What Mr. McCain almost never mentions are two extraordinary moments in his political past that are at odds with the candidate of the present: His discussions in 2001 with Democrats about leaving the Republican Party, and his conversations in 2004 with Senator John Kerry about becoming Mr. Kerry’s running mate on the Democratic presidential ticket.

There are wildly divergent versions of both episodes, depending on whether Democrats or Mr. McCain and his advisers are telling the story. The Democrats, including Mr. Kerry, say that not only did Mr. McCain express interest but that it was his camp that initially reached out to them. Mr. McCain and his aides counter that in both cases the Democrats were the suitors and Mr. McCain the unwilling bride.
Yeah, yeah, it's the Times, but the story is fully sourced and on-the-record. At the very least, it's a disturbing portrait of a guy who seems to elevate personal grudges above principle. Hey, I think I saw that presidency...back when it was called "Richard Nixon." How'd that go, anyway?

Thursday, March 20, 2008

And He Always Had Some Mighty Fine Wine

Though he's obviously a tremendous kook, I've found myself a bit uneasy about much of the reaction to the Jeremiah Wright controversy that's been reverberating for several news cycles now. Doug Wilson is putting a finger on the problem in a couple of very insightful posts.

Writes Wilson:
...the most damaging clip was the one in which Jeremiah Wright was railing against the United States, saying, "God damn America for . . . God damn America for . . ." followed by a litany of of die-hard leftist complaints. But what is the real problem here? I recall Billy Graham's wife once saying, "If God doesn't judge America, He will have to apologize to Sodom and Gomorrah." The real reason for the indignation directed at Wright was because he simply said God damn America, not for the screwed-up reasons he had for saying it. Jerry Falwell and Pat Robertson got a similar reaction when they said something similar after 911. Suppose Wright had said, "God damn America for the abortion carnage. God damn America for sodomite marriages." Now what? Wright is being condemned, not for having the list of sins wrong (which he did), but for being un-American with a camera running.
In another post he writes:
During the Clinton years, it was de rigeur for conservatives to assume that the government was actively involved in cold-blooded murder -- Vince Foster, Ron Brown, not to mention a large percentage of the people connected to Bill's Arkansas drug-running ring. But if someone on the left makes a charge like this, the central problem for the Fox indignants is not the craziness of the charge itself -- pretend the Rev. Wright had said that the CIA had embedded microwave transmissions in iPods that targetted blacks specifically. That kind of thing is what seems to me to be the real problem -- not charges per se, but nutjob charges. But the reaction to this is "how dare he believe our duly-elected government is capable of this?" But our duly-elected government has the blood of forty million infants on its hands, and counting. Why are we talking about "capability"?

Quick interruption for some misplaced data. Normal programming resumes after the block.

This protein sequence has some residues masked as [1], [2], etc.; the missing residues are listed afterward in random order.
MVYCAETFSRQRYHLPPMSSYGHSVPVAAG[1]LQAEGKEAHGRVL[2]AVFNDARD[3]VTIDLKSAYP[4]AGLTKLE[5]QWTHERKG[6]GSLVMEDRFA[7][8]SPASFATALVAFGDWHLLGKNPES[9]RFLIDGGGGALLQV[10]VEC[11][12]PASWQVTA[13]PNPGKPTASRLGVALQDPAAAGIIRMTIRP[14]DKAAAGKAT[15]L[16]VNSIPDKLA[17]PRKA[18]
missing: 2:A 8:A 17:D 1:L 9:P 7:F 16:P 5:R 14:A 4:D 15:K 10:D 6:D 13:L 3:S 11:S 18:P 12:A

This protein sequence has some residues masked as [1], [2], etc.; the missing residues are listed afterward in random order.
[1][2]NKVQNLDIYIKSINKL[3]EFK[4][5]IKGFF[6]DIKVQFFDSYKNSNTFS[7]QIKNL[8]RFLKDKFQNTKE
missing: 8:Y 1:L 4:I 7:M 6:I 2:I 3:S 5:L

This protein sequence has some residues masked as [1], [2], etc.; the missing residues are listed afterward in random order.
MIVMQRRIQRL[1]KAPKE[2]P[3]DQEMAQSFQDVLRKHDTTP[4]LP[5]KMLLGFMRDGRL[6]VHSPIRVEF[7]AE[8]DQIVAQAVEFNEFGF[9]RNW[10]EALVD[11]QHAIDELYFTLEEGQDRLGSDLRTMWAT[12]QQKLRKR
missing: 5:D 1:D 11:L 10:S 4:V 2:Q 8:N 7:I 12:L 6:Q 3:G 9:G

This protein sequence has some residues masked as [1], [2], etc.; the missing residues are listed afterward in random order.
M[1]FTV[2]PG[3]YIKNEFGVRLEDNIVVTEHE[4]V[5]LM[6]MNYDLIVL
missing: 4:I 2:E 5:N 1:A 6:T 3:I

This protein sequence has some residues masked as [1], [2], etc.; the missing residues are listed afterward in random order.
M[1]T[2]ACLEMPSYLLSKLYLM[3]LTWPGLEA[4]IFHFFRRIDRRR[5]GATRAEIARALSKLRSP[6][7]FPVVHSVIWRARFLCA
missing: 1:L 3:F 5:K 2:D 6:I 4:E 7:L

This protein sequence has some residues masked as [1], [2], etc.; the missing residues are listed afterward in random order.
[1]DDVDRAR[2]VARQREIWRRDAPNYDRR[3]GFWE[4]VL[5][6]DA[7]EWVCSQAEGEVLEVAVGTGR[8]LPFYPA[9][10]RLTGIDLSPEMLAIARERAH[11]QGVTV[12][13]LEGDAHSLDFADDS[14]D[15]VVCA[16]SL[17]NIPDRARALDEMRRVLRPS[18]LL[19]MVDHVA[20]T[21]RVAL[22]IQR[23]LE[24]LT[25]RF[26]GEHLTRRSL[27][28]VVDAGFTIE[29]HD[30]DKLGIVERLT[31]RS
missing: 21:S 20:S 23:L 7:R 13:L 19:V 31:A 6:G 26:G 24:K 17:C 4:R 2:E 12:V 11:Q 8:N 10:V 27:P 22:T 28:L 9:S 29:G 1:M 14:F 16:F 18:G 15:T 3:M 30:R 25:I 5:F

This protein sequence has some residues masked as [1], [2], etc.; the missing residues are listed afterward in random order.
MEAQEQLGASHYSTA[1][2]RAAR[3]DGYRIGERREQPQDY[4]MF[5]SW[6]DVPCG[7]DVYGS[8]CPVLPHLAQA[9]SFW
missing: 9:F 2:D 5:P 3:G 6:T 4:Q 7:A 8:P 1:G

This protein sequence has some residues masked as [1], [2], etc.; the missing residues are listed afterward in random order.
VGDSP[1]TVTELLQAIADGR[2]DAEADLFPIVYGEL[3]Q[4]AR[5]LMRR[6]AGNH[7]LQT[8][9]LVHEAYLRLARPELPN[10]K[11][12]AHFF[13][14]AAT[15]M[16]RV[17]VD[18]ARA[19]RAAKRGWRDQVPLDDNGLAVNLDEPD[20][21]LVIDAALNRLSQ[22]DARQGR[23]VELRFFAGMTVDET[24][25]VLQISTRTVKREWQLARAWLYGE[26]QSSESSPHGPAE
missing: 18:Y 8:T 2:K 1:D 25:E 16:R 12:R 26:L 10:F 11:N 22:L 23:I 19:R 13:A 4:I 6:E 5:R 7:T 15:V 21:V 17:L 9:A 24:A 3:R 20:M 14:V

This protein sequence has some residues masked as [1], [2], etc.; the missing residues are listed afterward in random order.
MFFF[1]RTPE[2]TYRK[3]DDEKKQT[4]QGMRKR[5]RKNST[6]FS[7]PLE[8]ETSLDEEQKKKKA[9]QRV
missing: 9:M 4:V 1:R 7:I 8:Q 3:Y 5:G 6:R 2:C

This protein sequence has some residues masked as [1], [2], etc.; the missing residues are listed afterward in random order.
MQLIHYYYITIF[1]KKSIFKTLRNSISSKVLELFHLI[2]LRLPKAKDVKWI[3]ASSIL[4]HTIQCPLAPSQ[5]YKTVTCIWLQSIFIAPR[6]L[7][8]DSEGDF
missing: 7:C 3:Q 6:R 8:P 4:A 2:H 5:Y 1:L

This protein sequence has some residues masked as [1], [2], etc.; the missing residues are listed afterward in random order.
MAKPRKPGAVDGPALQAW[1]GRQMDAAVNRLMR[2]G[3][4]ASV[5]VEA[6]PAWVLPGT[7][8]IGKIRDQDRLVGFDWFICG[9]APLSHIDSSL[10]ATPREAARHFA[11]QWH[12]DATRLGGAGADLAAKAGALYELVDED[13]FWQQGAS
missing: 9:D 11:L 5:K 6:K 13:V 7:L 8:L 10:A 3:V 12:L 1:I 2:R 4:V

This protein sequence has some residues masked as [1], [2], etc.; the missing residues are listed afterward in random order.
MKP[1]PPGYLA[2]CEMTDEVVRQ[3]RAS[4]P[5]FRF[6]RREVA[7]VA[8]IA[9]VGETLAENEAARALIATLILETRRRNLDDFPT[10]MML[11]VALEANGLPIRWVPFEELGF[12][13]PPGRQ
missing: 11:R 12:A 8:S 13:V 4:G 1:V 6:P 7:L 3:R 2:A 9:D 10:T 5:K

I think Wilson's got it exactly right. The problem with Wright shouldn't be that he thinks something is wrong with America. It's that he's so bass ackwards on what is wrong with America.

Monday, March 17, 2008


Last week at the National Religious Broadcasters convention in Nashville, I (along with hundreds of others) was treated to a screening of the new Ben Stein documentary film "Expelled: No Intelligence Allowed." The Darwinists are already soiling themselves over it, meaning that we should be in for some fireworks when the movie is released April 18th.

I can't recommend the film highly enough. It's well-made, entertaining, funny, profound, and fearless. And it shows the current, dominant Darwinian establishment for what it is: ruthless ideology disguised as science. "Expelled" profiles several accomplished scientists who are being (or already have been) drummed out of their institutions for daring to question the fundamentalist Darwinian view that only accidental mutations over time (filtered through the "mechanism" of natural selection) are ultimately responsible for the complexity of biological life that we observe today. This view, while grounded on a philosophical (and unprovable and self-contradictory) assumption that only what is physical is real, is imperialistically advanced by its proponents to the point that any dissent whatsoever is cause for punishment. "Expelled" marvelously exposes some of the leading "lights" in this movement, in many cases allowing them to hang themselves on their own words. This film pulls the mask off of "dispassionate science" and exposes the leaders of the Darwinian establishment for the close-minded fundamentalists they really are